If you are not already knowledgeable about women's history in Taiwan, I recommend you do, too.

Sunday, May 27, 2018

I read a book and obsessed over Annette Lu

This passage is about Lee Yuan-chen, not Annette Lu, but the point applies regarding how she's been treated.

Add former Vice President Annette Lu (呂秀蓮) to the list of people who vex me. Reading more about her contributions to the feminist movement in Taiwan was the most impactful part of Doris Chang's Women's Movements in Twentieth-Century Taiwan for me, so I'd like to devote a post to talking about that before I drop a more complete review.

The book devotes a long chapter to Lu, who these days has a reputation for being both off-kilter and out-of-touch. It's not hard to see why.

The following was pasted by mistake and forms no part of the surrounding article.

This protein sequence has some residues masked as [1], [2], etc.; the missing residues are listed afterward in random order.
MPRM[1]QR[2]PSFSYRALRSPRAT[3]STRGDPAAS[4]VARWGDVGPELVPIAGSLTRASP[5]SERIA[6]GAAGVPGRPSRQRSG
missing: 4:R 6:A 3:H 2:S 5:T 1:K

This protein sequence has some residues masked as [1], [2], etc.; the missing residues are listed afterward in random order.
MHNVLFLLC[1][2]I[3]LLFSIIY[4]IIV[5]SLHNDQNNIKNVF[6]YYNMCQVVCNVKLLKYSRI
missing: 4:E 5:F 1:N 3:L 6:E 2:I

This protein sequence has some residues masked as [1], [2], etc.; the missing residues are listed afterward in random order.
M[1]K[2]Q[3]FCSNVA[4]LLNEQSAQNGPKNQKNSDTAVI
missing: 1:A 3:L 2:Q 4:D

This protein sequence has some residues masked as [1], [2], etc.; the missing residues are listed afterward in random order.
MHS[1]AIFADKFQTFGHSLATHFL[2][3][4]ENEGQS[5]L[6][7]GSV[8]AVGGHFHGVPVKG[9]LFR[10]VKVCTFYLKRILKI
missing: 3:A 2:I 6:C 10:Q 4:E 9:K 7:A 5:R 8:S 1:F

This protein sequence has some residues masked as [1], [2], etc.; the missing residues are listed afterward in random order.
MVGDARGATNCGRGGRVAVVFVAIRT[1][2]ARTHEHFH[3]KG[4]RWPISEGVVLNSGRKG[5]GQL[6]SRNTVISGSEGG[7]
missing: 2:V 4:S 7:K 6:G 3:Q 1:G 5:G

When looking into what people dislike about Lu, I find stories that range from an odd trip to Indonesia as vice president (reported sympathetically in the Taipei Times) to comments on AIDS that many took as blaming gay men for the AIDS crisis as "God's punishment" (and frankly, I have to agree with that interpretation of her meaning) to a confusing proposal for Taiwan's diplomatic neutrality to completely unwarranted attacks on Mayor Ko and last year's Universiade. And, of course, announcing her intention to run for Taipei mayor when she is, frankly, not all that popular and doesn't seem to realize it. And, of course, there's her support of the ill-fated 'independence referendum' which takes so much energy that could be used to combat real threats to a more liberal future for Taiwan, and pours it into a big fat waste of time.